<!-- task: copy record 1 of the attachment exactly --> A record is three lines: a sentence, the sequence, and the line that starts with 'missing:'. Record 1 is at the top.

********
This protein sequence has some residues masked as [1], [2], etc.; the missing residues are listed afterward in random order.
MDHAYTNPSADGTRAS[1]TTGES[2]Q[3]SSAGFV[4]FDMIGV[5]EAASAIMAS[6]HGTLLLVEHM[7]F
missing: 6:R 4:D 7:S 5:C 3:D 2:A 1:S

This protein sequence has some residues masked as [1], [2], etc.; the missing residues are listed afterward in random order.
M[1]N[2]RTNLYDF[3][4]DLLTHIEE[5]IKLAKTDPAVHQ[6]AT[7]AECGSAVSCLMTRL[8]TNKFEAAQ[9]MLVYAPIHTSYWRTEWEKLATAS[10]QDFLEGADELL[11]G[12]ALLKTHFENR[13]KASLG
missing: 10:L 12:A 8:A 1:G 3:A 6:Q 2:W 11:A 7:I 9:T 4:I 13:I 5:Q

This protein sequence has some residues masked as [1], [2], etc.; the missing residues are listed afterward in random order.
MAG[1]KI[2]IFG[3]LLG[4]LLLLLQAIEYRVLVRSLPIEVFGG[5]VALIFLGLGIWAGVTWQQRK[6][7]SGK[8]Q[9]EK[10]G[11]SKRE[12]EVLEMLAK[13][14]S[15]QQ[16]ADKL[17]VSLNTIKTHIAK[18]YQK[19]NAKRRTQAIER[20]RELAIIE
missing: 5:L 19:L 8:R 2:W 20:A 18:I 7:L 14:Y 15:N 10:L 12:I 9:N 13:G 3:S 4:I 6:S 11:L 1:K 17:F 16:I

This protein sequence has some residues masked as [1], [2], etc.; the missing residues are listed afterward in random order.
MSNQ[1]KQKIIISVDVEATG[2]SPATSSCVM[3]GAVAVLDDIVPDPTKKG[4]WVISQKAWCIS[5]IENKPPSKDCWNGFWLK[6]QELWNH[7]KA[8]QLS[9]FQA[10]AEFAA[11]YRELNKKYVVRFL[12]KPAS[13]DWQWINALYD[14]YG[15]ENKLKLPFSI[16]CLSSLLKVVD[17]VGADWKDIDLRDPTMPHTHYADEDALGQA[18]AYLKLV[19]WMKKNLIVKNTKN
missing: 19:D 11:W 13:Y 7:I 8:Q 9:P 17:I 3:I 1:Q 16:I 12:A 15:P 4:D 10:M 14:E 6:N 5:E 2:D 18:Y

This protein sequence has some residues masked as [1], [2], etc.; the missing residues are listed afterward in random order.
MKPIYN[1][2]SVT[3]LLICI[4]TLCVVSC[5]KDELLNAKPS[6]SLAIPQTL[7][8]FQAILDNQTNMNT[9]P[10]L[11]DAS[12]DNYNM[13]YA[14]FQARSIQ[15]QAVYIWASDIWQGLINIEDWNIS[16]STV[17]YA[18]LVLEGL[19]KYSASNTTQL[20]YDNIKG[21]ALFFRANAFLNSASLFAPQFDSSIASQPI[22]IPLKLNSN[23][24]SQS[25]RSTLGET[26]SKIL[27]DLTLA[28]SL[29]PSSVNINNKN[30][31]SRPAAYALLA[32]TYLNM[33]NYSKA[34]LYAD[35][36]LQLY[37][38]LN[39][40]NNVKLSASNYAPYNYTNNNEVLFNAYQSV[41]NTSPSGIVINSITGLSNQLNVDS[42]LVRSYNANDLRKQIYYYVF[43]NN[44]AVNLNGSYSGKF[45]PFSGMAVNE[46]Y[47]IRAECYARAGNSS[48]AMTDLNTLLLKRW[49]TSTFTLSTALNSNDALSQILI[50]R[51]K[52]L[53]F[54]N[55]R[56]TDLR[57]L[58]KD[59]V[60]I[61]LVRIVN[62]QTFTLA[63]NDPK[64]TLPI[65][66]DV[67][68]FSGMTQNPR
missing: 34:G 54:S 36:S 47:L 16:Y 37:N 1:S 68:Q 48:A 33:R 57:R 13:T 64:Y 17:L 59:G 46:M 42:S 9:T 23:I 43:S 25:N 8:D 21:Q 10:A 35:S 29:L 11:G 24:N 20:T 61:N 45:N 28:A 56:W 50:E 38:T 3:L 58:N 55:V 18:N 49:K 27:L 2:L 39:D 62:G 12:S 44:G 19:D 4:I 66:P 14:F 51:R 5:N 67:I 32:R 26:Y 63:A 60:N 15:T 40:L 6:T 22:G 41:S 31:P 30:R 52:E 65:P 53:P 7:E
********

This protein sequence has some residues masked as [1], [2], etc.; the missing residues are listed afterward in random order.
MDHAYTNPSADGTRAS[1]TTGES[2]Q[3]SSAGFV[4]FDMIGV[5]EAASAIMAS[6]HGTLLLVEHM[7]F
missing: 6:R 4:D 7:S 5:C 3:D 2:A 1:S